You get to learn more about their behaviour too. I’ve watched male frogs fighting for a calling spot, which is hilarious to watch! They wrestle and try to kick each other off the prized-perch, it’s really entertaining.

Painted Reed Frogs in action!
Painted Reed Frogs in action!

They also make different sounds when fighting. Try to learn the calls, by observing a particular species calling if possible. The other alternative is buying the field guide or app to the frogs of SA, both come with the calls.

Of course, there’s also a good chance of you seeing frogs mating, producing the next generation of mosquito-eaters. Not something you see during your normal day.

Natal Tree Frogs mating
Natal Tree Frogs mating

Frog calls, ringing through your ears, is a surreal experience. It’s nature’s very own music. It can be soothing and calming, but if a lot of Painted Reed Frogs are chirping away, with their high-pitched, short whistles, you may get a headache if I’m honest.

Painted Reed Frog giving off it's ear-piercing call!
Painted Reed Frog giving off it’s ear-piercing call!

The dangers of frogging…

Frogging, like with any outdoor activity, has it’s dangers. We do live in Africa after all!

Crime is obviously your number one concern. Instead of being wary of snakes or spiders (if you fear them), be more wary of nasty humans! But I must say, I have never heard of anyone being mugged while out frogging. Always be safe rather than sorry though. So always go in a small group. A large group of you (more than ten or so) can cause damage to the habitats that you unavoidably trample through. A group of four or five is ideal.

I’m fortunate enough to say that I have never had a bad experience with humans, while out frogging (*touch wood!). I have only had one unexpected human sighting, which wasn’t life-threatening, well, to me anyway.

I had come across what looked like a body bag, next to a wetland just north of Durban. For some reason, I cannot explain why, but I gave this red cover a good kick, out of curiosity. A low-pitched groan echoed from it, and a man popped out from underneath the cover! I got the fright of my life! I shouted to my friends, who came and surrounded him. We all had bright torches in his face, and we all had some form of weapon (carry something with you, like pepper spray, to be safe). Turned out to be a poor homeless man trying to get some sleep. He could have chosen a better spot…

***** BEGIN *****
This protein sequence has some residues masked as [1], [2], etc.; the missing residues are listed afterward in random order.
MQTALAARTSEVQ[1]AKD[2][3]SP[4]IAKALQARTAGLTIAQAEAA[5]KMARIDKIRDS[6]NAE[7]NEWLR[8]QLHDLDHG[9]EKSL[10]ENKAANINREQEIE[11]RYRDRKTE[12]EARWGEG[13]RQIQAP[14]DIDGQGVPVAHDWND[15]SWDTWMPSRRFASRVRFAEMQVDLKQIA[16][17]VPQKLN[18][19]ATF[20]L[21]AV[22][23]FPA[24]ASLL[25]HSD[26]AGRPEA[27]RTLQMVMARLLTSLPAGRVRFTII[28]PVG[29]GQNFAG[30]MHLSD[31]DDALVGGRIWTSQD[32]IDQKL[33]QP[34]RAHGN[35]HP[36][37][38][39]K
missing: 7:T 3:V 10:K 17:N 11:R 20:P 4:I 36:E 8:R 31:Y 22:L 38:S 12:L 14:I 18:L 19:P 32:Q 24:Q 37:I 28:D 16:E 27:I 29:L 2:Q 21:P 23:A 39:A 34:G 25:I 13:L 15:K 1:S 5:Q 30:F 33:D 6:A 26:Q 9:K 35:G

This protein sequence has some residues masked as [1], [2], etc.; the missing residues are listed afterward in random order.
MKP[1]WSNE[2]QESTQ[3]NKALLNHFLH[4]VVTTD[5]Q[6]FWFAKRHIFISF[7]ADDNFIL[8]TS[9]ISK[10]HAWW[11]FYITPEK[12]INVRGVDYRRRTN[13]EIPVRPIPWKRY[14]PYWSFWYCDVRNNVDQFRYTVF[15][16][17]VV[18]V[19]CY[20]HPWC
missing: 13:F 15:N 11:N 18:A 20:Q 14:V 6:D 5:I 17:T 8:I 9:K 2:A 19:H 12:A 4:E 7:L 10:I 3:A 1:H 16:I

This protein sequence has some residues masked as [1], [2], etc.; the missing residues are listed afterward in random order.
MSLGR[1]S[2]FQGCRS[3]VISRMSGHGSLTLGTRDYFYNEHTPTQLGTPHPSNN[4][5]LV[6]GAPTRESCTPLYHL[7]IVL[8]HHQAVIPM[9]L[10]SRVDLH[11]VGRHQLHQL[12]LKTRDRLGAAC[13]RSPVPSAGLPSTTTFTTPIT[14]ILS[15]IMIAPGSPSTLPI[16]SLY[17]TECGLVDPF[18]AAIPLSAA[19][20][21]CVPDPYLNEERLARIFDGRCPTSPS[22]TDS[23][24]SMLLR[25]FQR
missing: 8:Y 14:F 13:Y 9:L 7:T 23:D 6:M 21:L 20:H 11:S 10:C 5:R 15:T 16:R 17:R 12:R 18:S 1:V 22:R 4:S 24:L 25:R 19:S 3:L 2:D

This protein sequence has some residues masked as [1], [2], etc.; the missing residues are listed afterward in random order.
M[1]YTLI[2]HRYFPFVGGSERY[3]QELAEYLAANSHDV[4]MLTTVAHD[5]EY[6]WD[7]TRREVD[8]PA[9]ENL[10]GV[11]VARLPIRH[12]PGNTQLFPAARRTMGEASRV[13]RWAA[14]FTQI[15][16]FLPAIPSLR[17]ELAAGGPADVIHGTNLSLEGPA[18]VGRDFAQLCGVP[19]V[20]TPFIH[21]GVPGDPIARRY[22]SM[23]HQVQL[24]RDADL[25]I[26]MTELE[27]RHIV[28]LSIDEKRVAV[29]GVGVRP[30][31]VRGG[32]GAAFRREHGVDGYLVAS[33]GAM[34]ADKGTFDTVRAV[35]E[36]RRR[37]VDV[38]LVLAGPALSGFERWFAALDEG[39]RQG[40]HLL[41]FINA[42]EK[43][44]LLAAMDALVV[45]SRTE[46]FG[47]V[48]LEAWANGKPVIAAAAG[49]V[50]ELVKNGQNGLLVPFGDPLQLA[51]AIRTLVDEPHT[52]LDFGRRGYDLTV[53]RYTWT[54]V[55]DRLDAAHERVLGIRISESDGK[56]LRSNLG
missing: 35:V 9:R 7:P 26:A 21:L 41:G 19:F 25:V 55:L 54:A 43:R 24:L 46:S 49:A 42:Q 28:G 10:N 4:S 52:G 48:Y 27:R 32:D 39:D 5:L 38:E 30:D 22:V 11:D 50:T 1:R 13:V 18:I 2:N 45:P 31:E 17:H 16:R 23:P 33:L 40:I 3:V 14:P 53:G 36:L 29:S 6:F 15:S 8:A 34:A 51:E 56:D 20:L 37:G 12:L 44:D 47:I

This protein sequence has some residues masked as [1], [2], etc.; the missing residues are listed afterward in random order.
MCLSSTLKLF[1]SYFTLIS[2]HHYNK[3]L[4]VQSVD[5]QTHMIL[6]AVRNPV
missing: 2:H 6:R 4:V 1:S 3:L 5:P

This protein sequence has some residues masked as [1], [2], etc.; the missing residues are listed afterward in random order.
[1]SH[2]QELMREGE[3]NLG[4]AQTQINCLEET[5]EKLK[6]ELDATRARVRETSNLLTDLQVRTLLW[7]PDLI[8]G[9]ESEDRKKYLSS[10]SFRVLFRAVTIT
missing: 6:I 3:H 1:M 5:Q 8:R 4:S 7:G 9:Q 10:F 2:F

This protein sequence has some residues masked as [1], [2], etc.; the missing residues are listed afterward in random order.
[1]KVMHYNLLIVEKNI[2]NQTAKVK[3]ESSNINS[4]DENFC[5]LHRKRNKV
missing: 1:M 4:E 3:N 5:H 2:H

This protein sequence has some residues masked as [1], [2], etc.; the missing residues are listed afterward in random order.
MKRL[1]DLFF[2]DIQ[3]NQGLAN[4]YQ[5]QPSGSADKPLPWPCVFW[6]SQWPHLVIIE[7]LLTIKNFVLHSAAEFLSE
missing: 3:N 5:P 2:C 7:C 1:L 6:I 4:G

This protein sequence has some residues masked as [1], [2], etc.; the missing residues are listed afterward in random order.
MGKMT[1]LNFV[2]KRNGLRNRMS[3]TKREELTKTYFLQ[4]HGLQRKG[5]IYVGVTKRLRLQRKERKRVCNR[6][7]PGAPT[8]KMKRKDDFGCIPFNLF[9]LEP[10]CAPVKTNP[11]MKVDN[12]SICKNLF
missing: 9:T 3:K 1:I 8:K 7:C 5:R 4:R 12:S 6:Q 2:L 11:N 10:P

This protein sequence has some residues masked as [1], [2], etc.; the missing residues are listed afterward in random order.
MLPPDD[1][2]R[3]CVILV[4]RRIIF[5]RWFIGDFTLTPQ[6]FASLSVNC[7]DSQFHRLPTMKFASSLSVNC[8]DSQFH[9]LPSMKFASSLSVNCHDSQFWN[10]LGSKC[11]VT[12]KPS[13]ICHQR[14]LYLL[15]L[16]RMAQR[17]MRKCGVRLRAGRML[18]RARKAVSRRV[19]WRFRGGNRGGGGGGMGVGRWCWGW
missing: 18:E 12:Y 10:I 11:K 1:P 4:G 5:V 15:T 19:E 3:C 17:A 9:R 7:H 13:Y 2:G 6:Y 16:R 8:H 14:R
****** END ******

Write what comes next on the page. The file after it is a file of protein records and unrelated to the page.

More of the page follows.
In some parts of the country, like Zululand for example, there is another potential threat, or two. Hippos, and crocodiles! Going walking around pans where these animals occur isn’t wise, and it’s asking for trouble. Stick to places where you know they don’t occur.

Hippos aren't out to harm people, but they can if they feel threatened
Hippos aren’t out to harm people, but they can if they feel threatened

Another experience of mine worth mentioning…

I was in Hluhluwe, exploring a flooded pan on a small game farm. We went there regularly, and often went frogging. We had only seen one croc there before, but it was a small one and had since left the area. On this occasion, there had never been so much water in the dams, which overflowed and formed a pan. I was wading almost waste-high, when suddenly, a crocodiles head popped up two to three meters from me. I froze for a second, and started moving back slowly, and then as I got to more shallow parts, my speed picked up! When getting a better look at the head, from land, the crocodile was actually rather small. But still…it was a real eye-opener!

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A danger in the water. But that doesn’t take away what an awesome animal it is!

Sadly, amphibians are the fastest-disappearing group of vertebrates in the world. That’s a scary fact. There are different reasons for that, which can be discussed on another day, but they’re all human-induced causes of course.

Frogs are truly unique animals, in their life-cycles and nature. They serve a very important purpose in our environment too, as predators and as a food source for many different animals.

Now that spring is here, try and make time to go frogging with some friends. Appreciate and admire all the life you see on this special adventure. It’s a great way to socialise, much better than being in a pub or night club. You’ll enjoy yourself, especially if you go with a positive frame of mind. You could have a good laugh or two, as sometimes, a member of your party may sink in the mud or fall in the water! Joelle and I have experienced this predicament on a few occasions, and you just have to laugh it off.  Well, as long as no one gets hurt, and no valuables are damaged, then it can be funny…

Not many better ways to spend a night than out in the bush, frogging!

Natal Cascade Frog
Natal Cascade Frog

 

Please note: When out frogging, please treat the habitat and animals with respect. Please also note that capturing and keeping a frog as a pet will be a death-sentence for the poor frog. There is no market value to them either. Let’s leave the frogs where they belong 🙂

All photos by Nick Evans

nickevanskzn@gmail.com